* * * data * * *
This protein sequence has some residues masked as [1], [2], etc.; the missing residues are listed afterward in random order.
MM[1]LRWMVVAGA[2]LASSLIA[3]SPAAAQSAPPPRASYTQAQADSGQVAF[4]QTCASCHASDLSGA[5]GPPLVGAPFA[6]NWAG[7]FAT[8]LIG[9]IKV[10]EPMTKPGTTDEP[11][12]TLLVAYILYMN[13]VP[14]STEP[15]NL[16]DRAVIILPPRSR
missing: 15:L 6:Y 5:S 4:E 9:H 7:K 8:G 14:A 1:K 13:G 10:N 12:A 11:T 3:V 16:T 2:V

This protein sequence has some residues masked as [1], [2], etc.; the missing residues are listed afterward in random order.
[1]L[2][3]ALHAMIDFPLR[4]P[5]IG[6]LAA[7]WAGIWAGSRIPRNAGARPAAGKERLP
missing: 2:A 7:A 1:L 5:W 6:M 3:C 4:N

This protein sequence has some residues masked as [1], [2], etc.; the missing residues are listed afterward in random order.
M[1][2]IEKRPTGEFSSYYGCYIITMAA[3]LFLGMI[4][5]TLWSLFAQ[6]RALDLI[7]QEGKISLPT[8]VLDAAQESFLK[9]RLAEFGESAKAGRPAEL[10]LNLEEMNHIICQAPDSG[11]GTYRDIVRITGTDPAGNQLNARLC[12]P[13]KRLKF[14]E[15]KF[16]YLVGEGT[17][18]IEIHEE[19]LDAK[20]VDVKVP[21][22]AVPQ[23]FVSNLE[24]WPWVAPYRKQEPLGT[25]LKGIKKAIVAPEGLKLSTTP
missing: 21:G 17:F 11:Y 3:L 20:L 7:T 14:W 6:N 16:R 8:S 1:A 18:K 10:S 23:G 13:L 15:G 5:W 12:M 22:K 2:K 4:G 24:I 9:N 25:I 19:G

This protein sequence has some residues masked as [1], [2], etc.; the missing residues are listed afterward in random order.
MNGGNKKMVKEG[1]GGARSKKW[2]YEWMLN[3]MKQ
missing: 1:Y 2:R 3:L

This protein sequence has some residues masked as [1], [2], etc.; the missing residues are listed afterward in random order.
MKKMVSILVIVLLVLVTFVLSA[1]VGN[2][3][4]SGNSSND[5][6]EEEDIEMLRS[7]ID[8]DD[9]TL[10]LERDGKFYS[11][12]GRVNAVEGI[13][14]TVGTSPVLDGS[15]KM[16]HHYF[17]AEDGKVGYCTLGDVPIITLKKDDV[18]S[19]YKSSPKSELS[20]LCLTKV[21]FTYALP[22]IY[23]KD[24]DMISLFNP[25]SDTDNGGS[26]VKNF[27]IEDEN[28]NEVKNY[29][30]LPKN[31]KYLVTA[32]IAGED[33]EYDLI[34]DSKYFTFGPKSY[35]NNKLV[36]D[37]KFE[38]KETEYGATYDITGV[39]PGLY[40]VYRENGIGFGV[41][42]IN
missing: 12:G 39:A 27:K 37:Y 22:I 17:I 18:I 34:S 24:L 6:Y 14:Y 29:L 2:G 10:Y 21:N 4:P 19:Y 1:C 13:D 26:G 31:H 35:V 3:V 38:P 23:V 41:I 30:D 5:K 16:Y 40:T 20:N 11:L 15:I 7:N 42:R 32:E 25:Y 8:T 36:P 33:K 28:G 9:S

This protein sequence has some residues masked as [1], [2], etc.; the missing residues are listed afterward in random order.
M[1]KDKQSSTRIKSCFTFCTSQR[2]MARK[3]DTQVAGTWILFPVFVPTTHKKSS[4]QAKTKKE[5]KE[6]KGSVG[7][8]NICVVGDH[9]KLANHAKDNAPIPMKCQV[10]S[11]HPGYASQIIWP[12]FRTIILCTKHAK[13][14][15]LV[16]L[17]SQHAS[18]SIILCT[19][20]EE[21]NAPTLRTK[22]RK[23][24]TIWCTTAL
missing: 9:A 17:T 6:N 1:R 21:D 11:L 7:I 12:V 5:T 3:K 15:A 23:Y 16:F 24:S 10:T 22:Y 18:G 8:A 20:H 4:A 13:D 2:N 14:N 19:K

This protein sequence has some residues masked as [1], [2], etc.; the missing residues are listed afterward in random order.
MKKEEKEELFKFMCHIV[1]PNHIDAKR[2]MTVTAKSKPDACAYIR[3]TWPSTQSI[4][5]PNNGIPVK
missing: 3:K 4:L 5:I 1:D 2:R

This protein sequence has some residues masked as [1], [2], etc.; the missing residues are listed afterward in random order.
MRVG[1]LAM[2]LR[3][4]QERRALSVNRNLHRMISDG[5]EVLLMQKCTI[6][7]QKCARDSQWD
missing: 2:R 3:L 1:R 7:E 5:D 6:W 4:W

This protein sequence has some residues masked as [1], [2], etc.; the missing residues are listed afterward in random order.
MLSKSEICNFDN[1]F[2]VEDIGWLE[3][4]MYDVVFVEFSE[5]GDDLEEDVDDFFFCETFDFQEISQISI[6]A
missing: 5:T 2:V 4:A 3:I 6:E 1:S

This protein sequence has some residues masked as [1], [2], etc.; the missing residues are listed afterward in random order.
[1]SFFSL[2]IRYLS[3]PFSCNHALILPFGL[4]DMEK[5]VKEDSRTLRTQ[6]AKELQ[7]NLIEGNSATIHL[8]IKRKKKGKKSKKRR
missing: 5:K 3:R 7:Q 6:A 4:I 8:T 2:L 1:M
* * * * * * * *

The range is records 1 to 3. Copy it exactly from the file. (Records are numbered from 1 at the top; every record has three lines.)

This protein sequence has some residues masked as [1], [2], etc.; the missing residues are listed afterward in random order.
MM[1]LRWMVVAGA[2]LASSLIA[3]SPAAAQSAPPPRASYTQAQADSGQVAF[4]QTCASCHASDLSGA[5]GPPLVGAPFA[6]NWAG[7]FAT[8]LIG[9]IKV[10]EPMTKPGTTDEP[11][12]TLLVAYILYMN[13]VP[14]STEP[15]NL[16]DRAVIILPPRSR
missing: 15:L 6:Y 5:S 4:E 9:H 7:K 8:G 14:A 1:K 13:G 10:N 12:A 11:T 3:V 16:T 2:V

This protein sequence has some residues masked as [1], [2], etc.; the missing residues are listed afterward in random order.
[1]L[2][3]ALHAMIDFPLR[4]P[5]IG[6]LAA[7]WAGIWAGSRIPRNAGARPAAGKERLP
missing: 2:A 7:A 1:L 5:W 6:M 3:C 4:N

This protein sequence has some residues masked as [1], [2], etc.; the missing residues are listed afterward in random order.
M[1][2]IEKRPTGEFSSYYGCYIITMAA[3]LFLGMI[4][5]TLWSLFAQ[6]RALDLI[7]QEGKISLPT[8]VLDAAQESFLK[9]RLAEFGESAKAGRPAEL[10]LNLEEMNHIICQAPDSG[11]GTYRDIVRITGTDPAGNQLNARLC[12]P[13]KRLKF[14]E[15]KF[16]YLVGEGT[17][18]IEIHEE[19]LDAK[20]VDVKVP[21][22]AVPQ[23]FVSNLE[24]WPWVAPYRKQEPLGT[25]LKGIKKAIVAPEGLKLSTTP
missing: 21:G 17:F 11:Y 3:L 20:L 7:T 14:W 6:N 16:R 8:S 1:A 18:K 10:S 23:G 13:L 15:G 5:W 12:M 22:K 2:K 4:G 24:I 9:N 25:I 19:G